4. Mission and power
Dr. Jonathan Bonk, Overseas Ministries Study Center, USA
Lori Ransom, Presbyterian Church of Canada
Download (MS Word file) biographies of study group and respondents
Aims and objectives
This study theme recognises that mission is practised in a world shaped by various forms of power: spiritual, political, military, financial and international; raising issues of culture change, human rights, ecological sustainability and inequalities in the production, distribution and consumption of resources.
The study group has been considering tensions and asymmetries resulting from the exercise of power and how these affect the sharing and communication of the Gospel message and life. It has assessed the function of both power and weakness in our understanding and practice of Christian mission.
Key issues and questions
1. Power within the church; power between churches; power between mission bodies and churches. Can mission be a form of manipulation? What strategies are needed to guard against exploitation?
2. Power between church and state: in the different contexts in which we find ourselves how can Christians ensure that their relationship to the state does not compromise loyalty to their faith? Is state protection for missionaries justifiable?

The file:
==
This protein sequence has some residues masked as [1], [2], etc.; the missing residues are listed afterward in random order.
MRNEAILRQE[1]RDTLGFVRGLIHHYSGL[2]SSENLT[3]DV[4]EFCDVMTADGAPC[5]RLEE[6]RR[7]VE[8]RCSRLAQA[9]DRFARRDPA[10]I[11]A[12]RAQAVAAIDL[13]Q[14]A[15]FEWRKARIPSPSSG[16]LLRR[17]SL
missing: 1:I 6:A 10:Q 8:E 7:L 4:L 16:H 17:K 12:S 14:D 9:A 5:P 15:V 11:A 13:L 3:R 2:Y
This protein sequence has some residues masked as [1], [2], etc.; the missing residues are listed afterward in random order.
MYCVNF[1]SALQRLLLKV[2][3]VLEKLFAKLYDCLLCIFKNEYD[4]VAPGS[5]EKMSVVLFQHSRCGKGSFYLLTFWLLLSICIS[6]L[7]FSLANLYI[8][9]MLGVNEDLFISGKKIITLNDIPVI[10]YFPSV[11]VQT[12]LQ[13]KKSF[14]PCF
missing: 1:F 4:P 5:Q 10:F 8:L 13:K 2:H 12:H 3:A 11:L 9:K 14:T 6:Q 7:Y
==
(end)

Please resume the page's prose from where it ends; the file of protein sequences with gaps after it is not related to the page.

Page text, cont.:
3. Idolatry of the market: how does the ´idolatry´ of the modern market economy affect Christian faith and mission?
4. Internalisation of power structures: how can we guard against unexamined presuppositions, blinkered thinking, cultural conditioning and adverse spiritual powers? How can we be remade in God´s image?
5. Reconstruction of power: can political reconstruction foster democratic processes? How does structural and political violence affect the witness of the Gospel?
6. Creative power: is there a positive and creative use of power in mission? How can missions avoid being subverted by the human will to power? What is the role of vulnerability in mission?
7. Indigenous peoples: how can we proclaim the Gospel without destroying indigenous cultures?